On the first Saturday in May, Nyquist blew away the field of nineteen other horses to win the 142nd Kentucky Derby. In years past, I would have been watching the race from behind the register at the Churchill Downs gift shop. Where was I this year? Let me show you.
I was standing in the G.H. Mumm Winner’s Circle, right on the rail. The Nyquist crew was in front of me (Lani’s crew was beside them!) and it was AMAZING. Watching the Derby on television my entire life did not prepare me well enough for seeing it in person! It’s the fastest two minutes in sports and it sure does go by quickly! But, it was the so exhilarating and I would love to see it all again next year!
The entire week of Derby, I was busy in the mornings helping Maggie Ray, the Social Media Coordinator for Churchill Downs, in conducting live streams. We did a full live stream for Moquett Racing’s Whitmore as he prepared for his morning workout. It was fun to see him get ready and head to the track. We followed him back to the barn when it was over to watch him getting a bath as well! Ron Moquett, his trainer, gave us a keepsake Whitmore pin that I still wear daily at the Kentucky Derby Museum!
One of the live streams we did was a sponsored stream for Breathe Right. The company sponsors Doug O’Niell Racing’s Nyquist and company because owner Paul Reddam himself is a frequent user of the Breathe Right nasal strips! Nyquist himself wears a nasal strip in racing (though us horse-people know that they are Flair Equine Nasal Strips!) It was fun to see how a live stream interview with the crew — the trainer Doug, jockey Mario, and owner Paul — is conducted and put on. I was the camera girl for it (I apologise for shaky hands. It was FREEZING cold every morning leading up to Derby.)
I was invited to help Maggie do a live stream at the Post Position Draw Party on Wednesday evening. It was a blast! I looked around the room at one point and I could point out Bob Baffert, Dallas Stewart, Doug O’Niell, and so many racing stars. I led the stream around the room and showed off the Kentucky Derby 142 Gold Cup trophy on display, the post position board, and the waiting crowd. It was a lot of fun and great learning experience for big, televised events.
Working on Oaks was pretty amazing, though I think Derby (obviously) was the most exciting. I got to the backside early in the morning with another intern, Allison. We wander through the barn areas and got videos and pictures for Snapchat. We got to see Nyquist “kiss” the Stanley Cup trophy upon it’s arrival (The funniest part was that they displayed on an overturned bucket covered with a horse blanket. #TypicalHorsePeople) We got to catch a glimpse of Moyhayman grazing and a few other horses in their stalls. I was truly bummed that we didn’t see Lani out and about, but I was endeared by the banner hanging out of his barn…if only I could understand Japanese. I spent most of the day going to designated spots — catch the Garland of Roses delivery, Military Ceremony in the frontside winner’s circle — but I spent a lot of time in the winner’s circle keeping track of winners for each race up until Race 10. That was when I finally got to walk on the race track and head to the backside.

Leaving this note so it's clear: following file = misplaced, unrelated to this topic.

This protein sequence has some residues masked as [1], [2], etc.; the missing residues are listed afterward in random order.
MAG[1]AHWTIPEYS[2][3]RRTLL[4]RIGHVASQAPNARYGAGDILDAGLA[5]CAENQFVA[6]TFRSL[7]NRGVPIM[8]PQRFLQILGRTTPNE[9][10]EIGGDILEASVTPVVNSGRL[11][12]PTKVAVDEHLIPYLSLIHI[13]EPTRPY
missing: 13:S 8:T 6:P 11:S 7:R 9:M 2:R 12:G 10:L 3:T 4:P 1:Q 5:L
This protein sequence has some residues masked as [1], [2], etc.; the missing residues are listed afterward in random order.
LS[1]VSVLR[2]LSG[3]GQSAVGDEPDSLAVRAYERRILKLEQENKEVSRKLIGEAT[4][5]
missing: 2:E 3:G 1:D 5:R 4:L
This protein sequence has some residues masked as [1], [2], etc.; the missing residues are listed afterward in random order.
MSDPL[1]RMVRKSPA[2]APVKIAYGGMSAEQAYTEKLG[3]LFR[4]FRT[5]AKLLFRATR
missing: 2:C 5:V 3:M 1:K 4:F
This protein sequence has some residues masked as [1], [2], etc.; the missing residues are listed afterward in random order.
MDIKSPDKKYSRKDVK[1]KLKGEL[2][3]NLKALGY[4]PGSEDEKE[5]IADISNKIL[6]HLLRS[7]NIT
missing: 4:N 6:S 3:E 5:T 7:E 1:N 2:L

That is also when all hell broke loose in the sky and it down poured for a good five minutes during Lady Antebellum’s National Anthem. I spent that time hiding under and overhang at D. Wayne Lukas’ Barn. Shout out to the random guy that showed no emotions/cares in the world as I got pelted with dirt/sand/debris. It was a wild few minutes, but it was a blessing to see the sky turn blue and the sun back out within minutes.
Security was really strange, I won’t lie about it. I had a credential that had a fair amount of access, including the racetrack itself. I had to practically beg a guard to let me back on the track so I could do the Derby walk over with Maggie. The first horse out in the chute to get ready was of course Lani. His antics all week were hilarious (and studish) but I wasn’t surprised to see the Tapit baby out there way before everyone else. We wait until all of the horses and connections were heady to go before making our way behind the field of 20 horses to the paddock. It was hands down the best experience in my life so far. You see it on television all the time, but there is nothing like walking on the dirt track and hearing the crowd roaring for the horses walking to the paddock. It was breath taking.
All in all, the experience was so amazing. I can’t thank Maggie Ray enough for giving me the opportunity to do and see all of the tings that go into running the Kentucky Derby and Churchill Downs social media platforms. From watching the Derby on TV for nearly 18 years of my life to finally seeing it from the winner’s circle, it was a once in a lifetime moment!
Until next time.